The messages you hear about sex while growing up have consequences in adulthood, a study suggests.
For many of us, sex ed doesn’t end in high school. It’s not unusual to have to do some serious work decades after the first mention of the birds and the bees––often to try to repair the harm that was done back then.
That’s the focus of a recent study, published in the American Journal of Sexuality Education, which asked nearly 200 women to share the types of messages they’d received about sex and sexuality when they were growing up. And the vast majority of them had only negative experiences to report.
Think of all the crappy messages you’ve received about sex and your body over the years, and you’ll relate: you shouldn’t have sex before marriage, having sex during your period is disgusting, masturbation is shameful. Those messages may come from direct conversations with parents, educators, or religious leaders, or they may come from the mass media, such as Facebook, YouTube, or chat rooms.
Wherever they stem from, their impact can be long-lasting. It’s not too much of a leap to connect negative messages about sex to difficulty reaching orgasm, body image issues, a lifeless libido, and less satisfying sex in general.
For the study, participants were asked to share memorable messages they received about reproductive and/or sexual health, and their responses prove just how crucial those early messages about sex are.
One participant said they “…wish that I wouldn’t have been taught about sex as if it were a bad thing, from my school.” Another revealed that her first encounter with shame around sex came when she had chlamydia in her early 20s, and the reaction of a family member made her feel “ashamed and disgusted.”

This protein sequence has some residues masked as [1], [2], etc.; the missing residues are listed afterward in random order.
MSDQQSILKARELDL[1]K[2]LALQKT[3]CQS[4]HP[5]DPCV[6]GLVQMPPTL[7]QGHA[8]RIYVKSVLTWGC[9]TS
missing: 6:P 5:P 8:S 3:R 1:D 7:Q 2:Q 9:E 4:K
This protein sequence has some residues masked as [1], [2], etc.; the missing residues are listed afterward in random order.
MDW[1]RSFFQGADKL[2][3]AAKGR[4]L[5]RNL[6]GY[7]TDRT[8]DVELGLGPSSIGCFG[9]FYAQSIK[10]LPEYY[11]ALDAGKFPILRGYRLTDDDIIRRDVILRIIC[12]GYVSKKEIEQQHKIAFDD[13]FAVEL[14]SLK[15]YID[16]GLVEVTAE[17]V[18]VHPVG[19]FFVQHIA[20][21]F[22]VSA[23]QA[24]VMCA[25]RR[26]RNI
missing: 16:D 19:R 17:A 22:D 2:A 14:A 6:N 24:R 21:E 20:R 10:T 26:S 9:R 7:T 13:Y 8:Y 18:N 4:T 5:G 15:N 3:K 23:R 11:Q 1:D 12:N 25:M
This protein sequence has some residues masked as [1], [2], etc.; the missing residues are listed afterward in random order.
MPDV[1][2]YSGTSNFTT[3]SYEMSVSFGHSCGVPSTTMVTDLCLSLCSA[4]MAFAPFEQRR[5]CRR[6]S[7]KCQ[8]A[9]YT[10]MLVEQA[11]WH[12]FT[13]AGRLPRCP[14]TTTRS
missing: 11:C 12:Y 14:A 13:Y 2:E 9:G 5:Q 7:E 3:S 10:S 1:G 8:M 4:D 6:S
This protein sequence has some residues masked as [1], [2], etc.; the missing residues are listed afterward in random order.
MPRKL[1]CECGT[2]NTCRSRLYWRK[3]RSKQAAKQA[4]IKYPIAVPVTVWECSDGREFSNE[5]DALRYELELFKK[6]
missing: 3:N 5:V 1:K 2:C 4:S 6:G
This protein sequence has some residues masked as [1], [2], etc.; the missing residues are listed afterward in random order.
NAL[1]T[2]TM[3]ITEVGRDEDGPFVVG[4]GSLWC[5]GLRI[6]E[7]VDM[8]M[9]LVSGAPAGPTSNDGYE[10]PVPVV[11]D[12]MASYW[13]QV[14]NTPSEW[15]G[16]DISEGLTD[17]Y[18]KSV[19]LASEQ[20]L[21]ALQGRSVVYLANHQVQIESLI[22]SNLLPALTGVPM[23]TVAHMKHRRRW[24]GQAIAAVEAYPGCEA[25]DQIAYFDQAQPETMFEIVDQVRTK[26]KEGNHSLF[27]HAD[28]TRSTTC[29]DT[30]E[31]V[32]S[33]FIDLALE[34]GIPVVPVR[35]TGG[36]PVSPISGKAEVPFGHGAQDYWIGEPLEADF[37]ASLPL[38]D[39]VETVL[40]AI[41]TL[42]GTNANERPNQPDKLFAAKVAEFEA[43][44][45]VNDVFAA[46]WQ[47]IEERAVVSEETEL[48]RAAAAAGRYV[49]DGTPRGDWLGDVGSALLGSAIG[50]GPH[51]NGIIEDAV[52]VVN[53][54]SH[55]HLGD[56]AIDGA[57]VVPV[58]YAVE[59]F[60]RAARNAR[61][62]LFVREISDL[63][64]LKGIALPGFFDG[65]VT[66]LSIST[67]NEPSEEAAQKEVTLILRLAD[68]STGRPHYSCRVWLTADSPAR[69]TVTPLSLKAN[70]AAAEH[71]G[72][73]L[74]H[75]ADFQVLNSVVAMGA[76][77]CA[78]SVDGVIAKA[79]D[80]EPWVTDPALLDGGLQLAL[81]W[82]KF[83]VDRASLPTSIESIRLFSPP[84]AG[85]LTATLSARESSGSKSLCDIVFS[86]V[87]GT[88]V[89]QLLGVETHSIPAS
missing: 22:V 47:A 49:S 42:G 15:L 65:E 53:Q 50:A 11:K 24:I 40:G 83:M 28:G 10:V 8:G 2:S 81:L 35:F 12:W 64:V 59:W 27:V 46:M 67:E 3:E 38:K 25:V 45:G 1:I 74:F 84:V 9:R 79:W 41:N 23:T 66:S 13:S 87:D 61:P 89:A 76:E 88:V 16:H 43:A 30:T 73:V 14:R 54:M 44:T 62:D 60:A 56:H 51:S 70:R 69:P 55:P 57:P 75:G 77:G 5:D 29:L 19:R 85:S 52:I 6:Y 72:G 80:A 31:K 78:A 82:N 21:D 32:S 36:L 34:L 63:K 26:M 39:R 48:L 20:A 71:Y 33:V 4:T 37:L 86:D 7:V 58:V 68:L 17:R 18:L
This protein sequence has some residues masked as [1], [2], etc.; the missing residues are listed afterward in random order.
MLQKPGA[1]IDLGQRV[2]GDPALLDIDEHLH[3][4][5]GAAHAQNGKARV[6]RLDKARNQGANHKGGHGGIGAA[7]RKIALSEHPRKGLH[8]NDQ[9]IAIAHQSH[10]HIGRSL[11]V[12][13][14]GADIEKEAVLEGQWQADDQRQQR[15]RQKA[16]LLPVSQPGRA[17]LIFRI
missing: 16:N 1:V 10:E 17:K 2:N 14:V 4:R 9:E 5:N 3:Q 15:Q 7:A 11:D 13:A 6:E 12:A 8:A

Several participants shared negative experiences connected to strong religious-based abstinence messaging around sex. “‘Don’t have sex. If you have sex, you’re going to get pregnant and we’re going to kick you out.’ This was my sex talk from my parents,” said one. “This stuck with me for years and still does.”
But the sole aim of the study wasn’t to remind women of just how much negativity they absorbed about sex. Study authors also share different ways to combat any unfavorable lingering feelings. When the women were asked what helps them develop more positive attitudes to their sex lives, here are the four main takeaways.
Having open dialogues about sex
Many participants said the “main catalyst” for a more positive attitude toward their own sexuality was having honest conversations with friends and family, as well as hearing more discussions about sex in society in general. One participant said she had “lost some of the shame associated with menstruation and sexual health” as a result of “growing older, educating myself, and falling into fairly liberal, well-educated friendship circles.”
Getting more (and better) sex ed
Many interviewees said their perceptions of sex, health, and their bodies improved thanks to further education about sex, menstruation, fertility, and reproductive health. “This education was often initiated by the individual and included conducting independent research, asking questions of friends, family, and medical practitioners, and reading further into topics on websites, blogs, and in books,” the researchers write.
Becoming body positive
A big part of sexual empowerment for the study participants came from working on developing body comfort and acceptance and autonomy. “This paradigm shift toward empowerment often stemmed from participants educating themselves about their bodily functions,” the researchers write.
“My perspective about menstruation and reproductive health has changed over time,” said one participant. “I now see them as amazing biological functions that are a testament to how impressive the human body is, thanks to friends who have empowered me to embrace my own fertility.”
Ditching gender stereotypes
The women in the study felt more positively about their bodies, sexual health, and sex in general when they questioned traditional beliefs about womanhood and femininity, as well as challenged stereotypical gender roles.
It’s undeniable that young women need positive messages about reproductive and sexual health as part of their upbringing. Perhaps a good starting point would be for every parent, educator and religious institution to get a copy of this study.
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